ROSZKE: Two decades of frontier-free travel across Europe unravelled on Monday as countries re-established border controls in the face of an unprecedented influx of migrants, which broke the record for the most arrivals by land in a single day.

Germany's surprise decision to restore border controls on Sunday had a swift domino effect, prompting neighbours to impose checks at their own frontiers as thousands of refugees pressed north and west across the continent while Hungary sealed the main informal border crossing point into the European Union.

A majority of EU interior ministers, meeting in Brussels, agreed in principle to share out 120,000 asylum seekers on top of some 40,000 distributed on a voluntary basis so far, EU president Luxembourg said. But details of the deal, to be formalised on Oct. 8, were vague with several ex-Communist central European states still rejecting mandatory quotas.

Austria said it would dispatch its military to help police carry out checks at the border with Hungary after thousands of migrants crossed on foot overnight, filling up emergency accommodation nearby, including tents at the frontier.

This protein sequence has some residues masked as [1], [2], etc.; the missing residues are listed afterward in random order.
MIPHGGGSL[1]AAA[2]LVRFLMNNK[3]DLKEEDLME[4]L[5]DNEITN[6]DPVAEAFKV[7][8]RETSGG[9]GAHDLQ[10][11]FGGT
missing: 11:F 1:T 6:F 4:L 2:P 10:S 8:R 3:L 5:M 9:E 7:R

Thousands more raced across the Balkans to enter Hungary before new rules take effect on Tuesday, which Budapest's right-wing government says will bring a halt to the illegal flow of migrants across its territory.

By 1400 GMT on Monday, police said 7,437 migrants had been recorded entering Hungary from Serbia, beating the previous day's record of 5,809.

Then helmeted Hungarian police, some on horseback, closed off the main informal crossing point, backed by soldiers as a helicopter circled overhead. A goods wagon covered with razor wire was moved into place to block a railway track used by migrants to enter the EU's Schengen zone of border-free travel.

Hungary later declared the low-level airspace over its border fence closed but allowed a trickle of refugees to enter the country at an official crossing point.

As the shockwaves rippled across Europe, Slovakia said it would impose controls on its borders with Hungary and Austria. The Netherlands announced it would make spot checks at its borders. Other EU states from Sweden to Poland said they were monitoring the situation to decide whether controls were needed.

"If Germany carries out border controls, Austria must put strengthened border controls in place," Vice Chancellor Reinhold Mitterlehner told a joint news conference with Chancellor Werner Faymann. "We are doing that now."

The army would be deployed in a supporting role.